Tweeting Trouble

August 10, 2009 - 7:04 am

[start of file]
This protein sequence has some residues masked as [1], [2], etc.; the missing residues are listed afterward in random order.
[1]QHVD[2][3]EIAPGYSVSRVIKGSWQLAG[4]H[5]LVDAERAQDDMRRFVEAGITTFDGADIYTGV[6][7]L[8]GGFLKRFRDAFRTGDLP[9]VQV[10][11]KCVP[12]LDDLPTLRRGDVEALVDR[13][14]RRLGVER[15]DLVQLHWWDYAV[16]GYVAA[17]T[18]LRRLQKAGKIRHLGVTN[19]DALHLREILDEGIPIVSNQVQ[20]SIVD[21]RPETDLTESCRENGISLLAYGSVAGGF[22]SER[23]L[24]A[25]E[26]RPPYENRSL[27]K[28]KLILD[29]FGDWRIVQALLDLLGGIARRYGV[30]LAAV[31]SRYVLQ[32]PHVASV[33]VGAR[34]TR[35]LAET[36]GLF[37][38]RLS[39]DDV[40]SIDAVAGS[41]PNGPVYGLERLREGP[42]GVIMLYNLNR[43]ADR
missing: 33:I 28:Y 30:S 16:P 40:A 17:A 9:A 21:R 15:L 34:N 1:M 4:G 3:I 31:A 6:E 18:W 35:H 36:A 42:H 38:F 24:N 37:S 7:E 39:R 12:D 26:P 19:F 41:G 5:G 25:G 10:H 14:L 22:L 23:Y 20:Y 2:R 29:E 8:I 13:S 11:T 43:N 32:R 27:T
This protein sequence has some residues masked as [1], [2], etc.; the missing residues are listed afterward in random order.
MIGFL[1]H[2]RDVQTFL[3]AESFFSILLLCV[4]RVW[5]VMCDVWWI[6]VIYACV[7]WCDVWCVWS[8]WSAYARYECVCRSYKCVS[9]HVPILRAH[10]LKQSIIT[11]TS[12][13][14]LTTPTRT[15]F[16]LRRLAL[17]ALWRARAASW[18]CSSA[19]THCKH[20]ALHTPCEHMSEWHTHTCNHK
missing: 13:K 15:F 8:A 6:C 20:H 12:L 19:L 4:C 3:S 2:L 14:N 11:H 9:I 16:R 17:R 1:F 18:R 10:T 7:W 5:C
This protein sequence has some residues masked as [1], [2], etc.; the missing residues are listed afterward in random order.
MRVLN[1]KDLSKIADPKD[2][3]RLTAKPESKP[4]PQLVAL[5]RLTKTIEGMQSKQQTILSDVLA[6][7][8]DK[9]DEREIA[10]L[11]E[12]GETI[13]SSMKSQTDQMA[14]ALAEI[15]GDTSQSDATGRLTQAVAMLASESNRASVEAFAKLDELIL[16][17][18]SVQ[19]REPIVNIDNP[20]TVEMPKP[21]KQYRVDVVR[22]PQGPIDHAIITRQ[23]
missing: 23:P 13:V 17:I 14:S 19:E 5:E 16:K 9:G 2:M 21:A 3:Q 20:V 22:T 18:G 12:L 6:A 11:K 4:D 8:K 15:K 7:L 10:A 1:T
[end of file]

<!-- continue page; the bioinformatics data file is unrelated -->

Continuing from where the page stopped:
Let's try to forget this past weekend's demise of the Red Sox and move on to a bit of a lighter subject -- Twitter. By now most people are aware of the social networking phenomenon that allows people to inform others about every detail of their lives through status updates. Athletes in particular have taken the Twitter scene by storm. Some of the very people who curse their lack of privacy are now giving millions of fans an up-to-the-minute recap of their life. How ironic. Boston athletes such as Randy Moss, Vince Wilfork, Paul Pierce and the ever-interesting Stephon Marbury have all been bitten by the Twitter bug. While most Tweets are meant to be fun and funny, last week the Boston Herald reported that Celtics forward 'Big Baby' Glen Davis used his Twitter account to voice his frustrations with the team over his lack of a contract. Come to find out, Davis claimed the Tweets were posted from a fake Twitter account. Dun, dun, dun. Whether Big Baby was just being a big baby about his contract or not the bigger question is the validity of these athletes Twitter accounts. Millions of fans have been following their favorite athletes on Twitter in order to feel closer to the athlete or to see what they do away from the field. Yet with fake accounts popping up all over the place Twitter could soon create more harm than good. From Shaquille O'Neal to Tony LaRussa fake Tweets have created quite the controversy. LaRussa filed a lawsuit against the web site because a Twittering imposter posted comments about his drunk driving incident and the deaths of two of players earlier in the season. The site does not currently have a way to detect fake accounts but may in the near future if such incidents continue. Not only do the fake accounts hamper the purpose of the site but it seems only a matter of time before a team loses a game because of a Tweet posted by an overzealous athlete. Teams have started to enforce rules about how and when athletes can use Twitter. The ever insightful Bengals wide receiver Chad Ochocinc0 claims he plans to Tweet after his first touchdown this season (that is if Cincinnati can even make it to the endzone) but not if the NFL has any say in the matter. The league already has a rule in place banning electronic devices from cell phones to lap tops during game time. That probably won't stop Ochocinco though. Recently players have been fined taking their Tweeting freedoms too far. Charger's cornerback Antonio Cromartie was fined for $2500 by the San Diego for Tweeting about the team's food spread and their Superbowl loss. The trend may continue if athletes decide to reveal too much information to fans and media alike. It seems the media isn't quite sure how to handle Twitter also known as the athlete's public diary. Can a story be written about an athlete's Tweets? Apparently not in Big Baby's case. Athletes in one sense have made it easier if not interesting for the media who will pounce on a Tweet about a clubhouse disagreement or otherwise private contract negociations. Some web sites have even made it easier for the media and the obsessive sports fans by seeking out the real athletes on Twitter. But maybe some of the behind-the-scenes clubhouse discussions and player interactions should be left private. Now that decision is up to the athlete.